One answer I provided I meant merely as an addendum to what I thought was someone else's perfectly great answer that had a good vote score already. I only wanted to provide a different perspective, and I wanted to add an additional useful answer.
My answer eclipsed the other answer and I rep trained for a few days.
Something similar happened a few days later, but there wasn't another answer. I figured someone else would come in over top of me with a more canonical answer, but even though more thorough answers were offered, my answer got most of the votes.
As a result, I think I learned something about tone. I think I might try to emulate the "Bears" too often in trying to provide an authoritative answer. In one case, I even interviewed a famous expert in order to come up with an answer to end all answers (it got 4 votes). But the attitude I had while writing high-scoring answers was much lighter and I took myself less seriously, I even avoided being complete. To quote Rory, they were "throwaway answers".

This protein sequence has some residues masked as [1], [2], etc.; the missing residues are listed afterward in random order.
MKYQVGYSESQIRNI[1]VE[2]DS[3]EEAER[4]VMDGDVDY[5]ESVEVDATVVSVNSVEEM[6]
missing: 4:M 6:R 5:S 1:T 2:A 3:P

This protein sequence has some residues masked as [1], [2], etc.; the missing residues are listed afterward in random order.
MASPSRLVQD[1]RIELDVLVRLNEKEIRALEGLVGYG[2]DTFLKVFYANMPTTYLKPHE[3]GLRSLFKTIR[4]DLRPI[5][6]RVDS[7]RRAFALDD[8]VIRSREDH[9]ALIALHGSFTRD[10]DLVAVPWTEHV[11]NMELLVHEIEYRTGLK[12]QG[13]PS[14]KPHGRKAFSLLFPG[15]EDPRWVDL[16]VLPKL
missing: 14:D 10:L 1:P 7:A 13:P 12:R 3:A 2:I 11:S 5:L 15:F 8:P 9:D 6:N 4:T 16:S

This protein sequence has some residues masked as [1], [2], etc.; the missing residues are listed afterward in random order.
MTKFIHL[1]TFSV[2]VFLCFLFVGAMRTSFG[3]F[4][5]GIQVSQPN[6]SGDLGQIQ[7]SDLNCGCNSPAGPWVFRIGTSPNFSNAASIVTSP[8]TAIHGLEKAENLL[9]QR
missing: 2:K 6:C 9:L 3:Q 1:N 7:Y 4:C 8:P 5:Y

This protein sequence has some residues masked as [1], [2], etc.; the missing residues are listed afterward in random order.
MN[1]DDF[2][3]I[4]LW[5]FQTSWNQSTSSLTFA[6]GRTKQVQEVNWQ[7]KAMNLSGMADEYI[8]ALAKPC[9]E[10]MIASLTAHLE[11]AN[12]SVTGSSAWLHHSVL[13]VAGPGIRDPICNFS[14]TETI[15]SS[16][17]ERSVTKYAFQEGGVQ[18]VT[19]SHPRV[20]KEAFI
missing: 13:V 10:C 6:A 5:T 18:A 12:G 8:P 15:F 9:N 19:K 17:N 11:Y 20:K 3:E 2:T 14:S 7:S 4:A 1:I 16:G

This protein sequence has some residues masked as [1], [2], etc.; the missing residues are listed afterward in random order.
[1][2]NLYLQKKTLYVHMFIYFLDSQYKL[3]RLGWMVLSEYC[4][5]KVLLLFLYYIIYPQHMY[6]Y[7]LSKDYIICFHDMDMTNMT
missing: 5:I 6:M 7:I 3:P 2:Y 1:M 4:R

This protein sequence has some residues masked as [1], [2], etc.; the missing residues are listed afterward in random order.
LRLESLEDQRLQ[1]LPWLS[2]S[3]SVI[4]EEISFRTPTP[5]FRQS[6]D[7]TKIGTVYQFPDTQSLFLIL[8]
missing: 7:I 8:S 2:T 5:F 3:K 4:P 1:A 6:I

But, here's the thing: I'm not sure that my high point answers are good answers, and I don't think that I should make all my answers emulate them. They might speak to the audience and reach some inner curiosity: "I never thought of that!" or "I always thought that was true" or some such, but they aren't the answers I'm proud of.